The area also contains key shipping lines and a deep channel that provides a passage for US nuclear submarines between the Pacific and Indian oceans. Interference by hostile powers in such an important area to Australia is considered unacceptable.
Keating in 1994 praised the Suharto regime as being “the single most beneficial strategic development to have affected Australia and its region in the past 30 years.”
Backing Suharto, regardless of his human rights record, was seen as a necessity.
Oil and gas
On top of this, the oil and gas fields in East Timor are a welcome prize for the Australian state.
Following a world boom, the shortage of oil in the 1970s raised Australia’s interests in the Timor Sea. The Timor Gap is one of the world’s richest petroleum areas.
A secret cable from Richard Woolcott, Australian ambassador to Indonesia in 1975 stated, “We are all aware of the Australian defence interest in the Portuguese Timor situation. But I wonder whether the department has ascertained the interest of the minister of the Department of Minerals and Energy… This department might well have an interest in closing the present gap in the agreed sea border and this could be much more readily negotiated with Indonesia… than with Portugal or independent Portuguese Timor.”
Australian military assistance to Jakarta nearly doubled between 1975 and 1981 as Australia continued to support Indonesia’s occupation of East Timor. This only helped secure Australia’s grab for the oil.
Various companies including the Australian multinationals Woodside and BHP, took control of oil exploration in the Gap.
By 1989 the Hawke Labor government had signed a treaty with Indonesia carving up East Timor’s natural resources. Hawke famously once stated that, “big countries cannot invade small neighbours and get away with it,” in justifying the 1991 war against Iraq. It seemed those rules didn’t apply when economic interests were at play.
As news of the atrocities occurring in East Timor made their way back to Australia, the movement against Indonesia’s occupation began to grow in the 1980s and 1990s.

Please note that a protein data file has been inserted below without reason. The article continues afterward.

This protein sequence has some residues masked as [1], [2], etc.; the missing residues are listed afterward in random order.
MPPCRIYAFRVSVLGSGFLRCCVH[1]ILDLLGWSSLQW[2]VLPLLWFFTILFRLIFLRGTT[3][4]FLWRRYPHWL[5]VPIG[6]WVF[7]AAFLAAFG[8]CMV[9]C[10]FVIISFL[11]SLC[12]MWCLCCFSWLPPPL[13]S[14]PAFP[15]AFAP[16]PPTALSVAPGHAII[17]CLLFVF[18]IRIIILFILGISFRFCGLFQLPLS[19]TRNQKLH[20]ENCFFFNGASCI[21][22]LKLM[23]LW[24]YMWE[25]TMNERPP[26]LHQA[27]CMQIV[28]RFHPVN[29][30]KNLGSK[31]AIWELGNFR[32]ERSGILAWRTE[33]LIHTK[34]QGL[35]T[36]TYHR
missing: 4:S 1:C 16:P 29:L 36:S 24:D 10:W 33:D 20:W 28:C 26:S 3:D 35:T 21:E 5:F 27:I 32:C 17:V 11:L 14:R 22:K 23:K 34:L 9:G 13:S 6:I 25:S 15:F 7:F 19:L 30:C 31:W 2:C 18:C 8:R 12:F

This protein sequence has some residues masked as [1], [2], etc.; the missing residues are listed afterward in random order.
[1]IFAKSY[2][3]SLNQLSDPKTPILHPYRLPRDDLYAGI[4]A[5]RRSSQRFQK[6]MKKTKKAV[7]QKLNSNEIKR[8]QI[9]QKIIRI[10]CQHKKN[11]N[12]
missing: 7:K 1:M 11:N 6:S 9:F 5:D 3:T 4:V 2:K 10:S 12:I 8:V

Workers at the Government Aircraft Factory banned military equipment bound for Indonesia. Transport workers in Sydney banned Indonesia’s Garuda airlines and stopped several flights.
In Adelaide workers from the Maritime Union of Australia took 20 shipping containers to a warehouse and declared they would not be released until East Timor was free.
After hearing about the Santa Cruz massacre where Indonesian troops opened fire on trapped East Timorese protesters in 1991, waterside workers in several Australian cities placed bans on Indonesian ships.
In the ACT, the Trades and Labour Council black banned the Indonesian embassy and set up a picket line to turn back goods.
At the height of the movement 25,000 protesters joined a week day lunch time rally in Melbourne blocking the city centre, demanding independence for East Timor.
In Indonesia a movement was also growing. Workers and students began to march and protest against the Suharto dictatorship. In 1998, they brought Suharto down, ending the 32-year rule of an oppressive regime.
Following this, major demonstrations broke out in the East Timorese city of Dili calling for a referendum on independence. In September 1998 the East Timorese held a general strike that shut down the civil service. Roads were blocked in and out of urban centres.
The new Indonesian president, Habibie, was forced to seek a resolution. The occupation was becoming a major political problem. It was also incredibly costly. In 1998 US $1 million per day was being spent on the occupation.